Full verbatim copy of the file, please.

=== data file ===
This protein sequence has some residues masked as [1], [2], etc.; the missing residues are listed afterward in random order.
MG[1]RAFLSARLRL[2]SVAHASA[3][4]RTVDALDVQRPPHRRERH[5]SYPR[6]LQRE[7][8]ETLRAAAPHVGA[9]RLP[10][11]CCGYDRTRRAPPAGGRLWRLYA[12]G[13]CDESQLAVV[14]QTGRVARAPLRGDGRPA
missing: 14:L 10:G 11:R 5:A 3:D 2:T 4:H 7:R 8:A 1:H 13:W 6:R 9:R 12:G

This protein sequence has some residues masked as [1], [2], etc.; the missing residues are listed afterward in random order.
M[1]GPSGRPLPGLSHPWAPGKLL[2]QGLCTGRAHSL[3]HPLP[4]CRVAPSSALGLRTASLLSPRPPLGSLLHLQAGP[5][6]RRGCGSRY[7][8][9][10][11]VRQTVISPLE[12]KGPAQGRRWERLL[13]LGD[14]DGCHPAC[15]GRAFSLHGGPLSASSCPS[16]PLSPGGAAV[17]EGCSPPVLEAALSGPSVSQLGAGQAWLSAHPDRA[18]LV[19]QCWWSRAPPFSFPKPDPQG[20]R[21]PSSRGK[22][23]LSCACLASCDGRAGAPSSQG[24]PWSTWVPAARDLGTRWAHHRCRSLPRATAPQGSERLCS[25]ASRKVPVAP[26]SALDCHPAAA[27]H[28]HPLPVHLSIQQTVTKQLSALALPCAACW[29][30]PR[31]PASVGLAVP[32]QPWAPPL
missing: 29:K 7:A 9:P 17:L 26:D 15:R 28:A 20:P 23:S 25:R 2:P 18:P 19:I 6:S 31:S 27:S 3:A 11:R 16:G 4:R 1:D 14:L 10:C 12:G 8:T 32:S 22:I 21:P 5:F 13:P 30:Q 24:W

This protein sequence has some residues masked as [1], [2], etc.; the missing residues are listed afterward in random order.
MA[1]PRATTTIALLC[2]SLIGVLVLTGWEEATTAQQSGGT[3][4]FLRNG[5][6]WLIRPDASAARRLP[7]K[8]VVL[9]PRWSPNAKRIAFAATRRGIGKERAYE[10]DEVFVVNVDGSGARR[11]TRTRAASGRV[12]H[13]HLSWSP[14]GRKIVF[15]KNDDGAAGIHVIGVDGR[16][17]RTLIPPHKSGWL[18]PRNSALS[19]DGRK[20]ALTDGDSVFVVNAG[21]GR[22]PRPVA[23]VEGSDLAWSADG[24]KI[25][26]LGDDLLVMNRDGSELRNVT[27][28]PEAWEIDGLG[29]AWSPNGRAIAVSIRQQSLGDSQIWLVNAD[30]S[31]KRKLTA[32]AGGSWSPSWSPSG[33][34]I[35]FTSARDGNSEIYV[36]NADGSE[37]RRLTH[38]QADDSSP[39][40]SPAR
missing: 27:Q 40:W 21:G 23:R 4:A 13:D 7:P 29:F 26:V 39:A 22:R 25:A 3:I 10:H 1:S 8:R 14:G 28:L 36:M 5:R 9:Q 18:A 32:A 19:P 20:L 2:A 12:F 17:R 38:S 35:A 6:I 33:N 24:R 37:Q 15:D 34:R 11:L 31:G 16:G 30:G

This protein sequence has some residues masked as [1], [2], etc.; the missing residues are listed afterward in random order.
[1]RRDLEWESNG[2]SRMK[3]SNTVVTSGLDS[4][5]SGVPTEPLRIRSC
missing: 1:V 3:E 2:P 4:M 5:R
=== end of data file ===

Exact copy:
This protein sequence has some residues masked as [1], [2], etc.; the missing residues are listed afterward in random order.
MG[1]RAFLSARLRL[2]SVAHASA[3][4]RTVDALDVQRPPHRRERH[5]SYPR[6]LQRE[7][8]ETLRAAAPHVGA[9]RLP[10][11]CCGYDRTRRAPPAGGRLWRLYA[12]G[13]CDESQLAVV[14]QTGRVARAPLRGDGRPA
missing: 14:L 10:G 11:R 5:A 3:D 2:T 4:H 7:R 8:A 1:H 13:W 6:R 9:R 12:G

This protein sequence has some residues masked as [1], [2], etc.; the missing residues are listed afterward in random order.
M[1]GPSGRPLPGLSHPWAPGKLL[2]QGLCTGRAHSL[3]HPLP[4]CRVAPSSALGLRTASLLSPRPPLGSLLHLQAGP[5][6]RRGCGSRY[7][8][9][10][11]VRQTVISPLE[12]KGPAQGRRWERLL[13]LGD[14]DGCHPAC[15]GRAFSLHGGPLSASSCPS[16]PLSPGGAAV[17]EGCSPPVLEAALSGPSVSQLGAGQAWLSAHPDRA[18]LV[19]QCWWSRAPPFSFPKPDPQG[20]R[21]PSSRGK[22][23]LSCACLASCDGRAGAPSSQG[24]PWSTWVPAARDLGTRWAHHRCRSLPRATAPQGSERLCS[25]ASRKVPVAP[26]SALDCHPAAA[27]H[28]HPLPVHLSIQQTVTKQLSALALPCAACW[29][30]PR[31]PASVGLAVP[32]QPWAPPL
missing: 29:K 7:A 9:P 17:L 26:D 15:R 28:A 20:P 23:S 25:R 2:P 18:P 19:I 6:S 31:S 27:S 3:A 11:R 16:G 4:R 1:D 14:L 10:C 12:G 8:T 32:S 22:I 21:P 5:F 13:P 30:Q 24:W

This protein sequence has some residues masked as [1], [2], etc.; the missing residues are listed afterward in random order.
MA[1]PRATTTIALLC[2]SLIGVLVLTGWEEATTAQQSGGT[3][4]FLRNG[5][6]WLIRPDASAARRLP[7]K[8]VVL[9]PRWSPNAKRIAFAATRRGIGKERAYE[10]DEVFVVNVDGSGARR[11]TRTRAASGRV[12]H[13]HLSWSP[14]GRKIVF[15]KNDDGAAGIHVIGVDGR[16][17]RTLIPPHKSGWL[18]PRNSALS[19]DGRK[20]ALTDGDSVFVVNAG[21]GR[22]PRPVA[23]VEGSDLAWSADG[24]KI[25][26]LGDDLLVMNRDGSELRNVT[27][28]PEAWEIDGLG[29]AWSPNGRAIAVSIRQQSLGDSQIWLVNAD[30]S[31]KRKLTA[32]AGGSWSPSWSPSG[33][34]I[35]FTSARDGNSEIYV[36]NADGSE[37]RRLTH[38]QADDSSP[39][40]SPAR
missing: 27:Q 40:W 21:G 23:R 4:A 13:D 7:P 29:F 26:V 39:A 22:R 25:A 3:I 10:H 1:S 8:R 14:G 28:L 36:M 5:R 9:Q 18:A 32:A 19:P 20:L 2:A 12:F 17:R 38:S 35:A 6:I 33:N 24:R 37:Q 15:D 34:R 11:L 31:G 16:G 30:G

This protein sequence has some residues masked as [1], [2], etc.; the missing residues are listed afterward in random order.
[1]RRDLEWESNG[2]SRMK[3]SNTVVTSGLDS[4][5]SGVPTEPLRIRSC
missing: 1:V 3:E 2:P 4:M 5:R